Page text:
"These are like tiny, tiny air purifying machines that build more air purifying machines the more pollution there is," Torbey said.

But keeping these bacteria abundant presented a challenge. Plant microbiomes are difficult to maintain, and their viability declines as soon as you ship that plant to someone, Jennifer Brophy, assistant professor of Bioengineering at Stanford University, told MIT Tech Review.

To solve that problem, Neo Px comes with "power drops," a solution of their engineered bacteria that can be used to replenish the plant's microbiome once a month and ensure that it's working at its maximum air-purifying capacity, similar to regularly replacing an air purifier's filter.


UNC's Morrison thinks that there are other limitations to consider before purchasing Neo Px. "It doesn't really matter how much they modify the plant or modify the bacteria in the soil if they can't get the air into and through it," he said.

Neo Px is potted in a biodegradable shell that's designed with vents to maximize airflow between the soil and the room, but Morrison argues that the airflow would still be too minimal to make a significant difference in air quality for the average home. "It might actually remove some VOCs, it just doesn't remove very much," he said.

But Torbey and Mora are confident in their product. "We know that phytoremediation (plants-based solution) is not an approach that most in the indoor air quality community believe in," Torbey told BI in a later email in response to Morrison's skepticism. He and his colleagues have built two VOC measurement rooms at their headquarters in Paris, which they will use to study the phytoremediation potential of their system.

"We will be publishing this data as soon as possible to help the world better understand the power of phytoremediation," he added.

Unpacking the Neo Px system

The Neo Px air purifying system comes with a marble queen pothos plant, popular species of houseplant which serves as the perfect host for their VOC-eating bacteria, Mora said.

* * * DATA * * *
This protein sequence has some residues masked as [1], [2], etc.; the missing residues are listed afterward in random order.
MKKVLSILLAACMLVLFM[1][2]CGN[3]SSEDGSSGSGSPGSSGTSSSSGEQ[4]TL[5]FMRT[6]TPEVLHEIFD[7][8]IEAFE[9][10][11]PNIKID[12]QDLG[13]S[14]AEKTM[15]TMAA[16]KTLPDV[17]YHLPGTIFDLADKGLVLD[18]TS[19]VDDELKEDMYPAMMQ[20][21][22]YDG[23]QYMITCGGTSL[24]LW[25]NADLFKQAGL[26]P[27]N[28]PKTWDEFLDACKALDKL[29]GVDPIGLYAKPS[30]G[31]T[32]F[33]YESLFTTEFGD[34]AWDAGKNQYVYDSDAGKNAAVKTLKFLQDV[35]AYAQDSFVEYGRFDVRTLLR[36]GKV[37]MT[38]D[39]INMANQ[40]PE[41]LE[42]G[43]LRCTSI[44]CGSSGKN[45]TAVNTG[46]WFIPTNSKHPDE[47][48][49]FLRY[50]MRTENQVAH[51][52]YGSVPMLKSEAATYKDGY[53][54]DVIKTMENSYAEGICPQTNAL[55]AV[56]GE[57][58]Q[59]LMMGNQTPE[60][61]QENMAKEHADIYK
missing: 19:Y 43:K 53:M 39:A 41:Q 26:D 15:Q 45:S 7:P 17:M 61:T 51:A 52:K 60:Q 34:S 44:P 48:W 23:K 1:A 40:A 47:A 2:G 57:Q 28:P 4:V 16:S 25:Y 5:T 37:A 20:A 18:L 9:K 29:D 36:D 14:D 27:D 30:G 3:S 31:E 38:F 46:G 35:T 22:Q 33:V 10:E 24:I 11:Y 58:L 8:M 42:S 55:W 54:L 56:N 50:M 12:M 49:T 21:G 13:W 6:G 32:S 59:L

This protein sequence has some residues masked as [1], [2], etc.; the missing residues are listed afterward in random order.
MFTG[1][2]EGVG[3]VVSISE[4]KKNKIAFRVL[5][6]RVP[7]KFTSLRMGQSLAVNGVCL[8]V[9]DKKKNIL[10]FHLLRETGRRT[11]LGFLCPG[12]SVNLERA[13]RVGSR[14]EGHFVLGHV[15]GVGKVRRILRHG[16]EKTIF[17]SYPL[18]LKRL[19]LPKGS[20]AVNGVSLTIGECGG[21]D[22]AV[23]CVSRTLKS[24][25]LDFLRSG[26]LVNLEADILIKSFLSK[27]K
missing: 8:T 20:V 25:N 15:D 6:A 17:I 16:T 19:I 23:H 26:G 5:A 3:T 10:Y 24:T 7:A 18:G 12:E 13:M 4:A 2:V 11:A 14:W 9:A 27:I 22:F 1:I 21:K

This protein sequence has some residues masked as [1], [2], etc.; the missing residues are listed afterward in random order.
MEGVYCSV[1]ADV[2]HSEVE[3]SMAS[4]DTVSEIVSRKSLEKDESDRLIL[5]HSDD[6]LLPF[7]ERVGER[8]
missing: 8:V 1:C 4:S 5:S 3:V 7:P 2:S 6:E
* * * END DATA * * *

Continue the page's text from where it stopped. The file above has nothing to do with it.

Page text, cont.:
Eventually, Mora and Torbey hope to expand Neoplants to include different types of plants, but for now, pothos is the only species available for purchase.

The Neo Px package includes the biodegradable, vented shell, which also has a built-in self-watering system. "Even people who don't have a green thumb at all can very easily take care of this plant," Mora said.

This $119 package comes with a six-month supply of power drops. When they run out, customers can sign up to auto-replenish them for $39 every three months.

Striving for sustainability

For Mora and Torbey, the most exciting aspect of this new product is that it's made entirely in the US. Even the recycled plastic and agricultural waste used to make their self-watering shell comes from the US.

Achieving this proved challenging, Mora said, but he and Torbey wanted to manufacture their product as close to their main customer base as possible. To them, it didn't make sense to ship a product designed to clean the air across the world. And manufacturing Neo Px in the US helped ensure their product was made responsibly.

"What we tried to do is build a product that is as sustainable as possible. So, you don't need to use any electricity, you don't need to replace filters that have a lot of pollution in them and throw them away," Mora said.

This sustainable model is part of Neoplants overarching goal: to drive progress towards solutions to even bigger environmental issues.

"If we project ourselves in five years from now, not only will we have this product family for indoor spaces that people can put in their homes, but we'll also start hitting some of the first fundamental technical milestones for climate change applications," Mora said.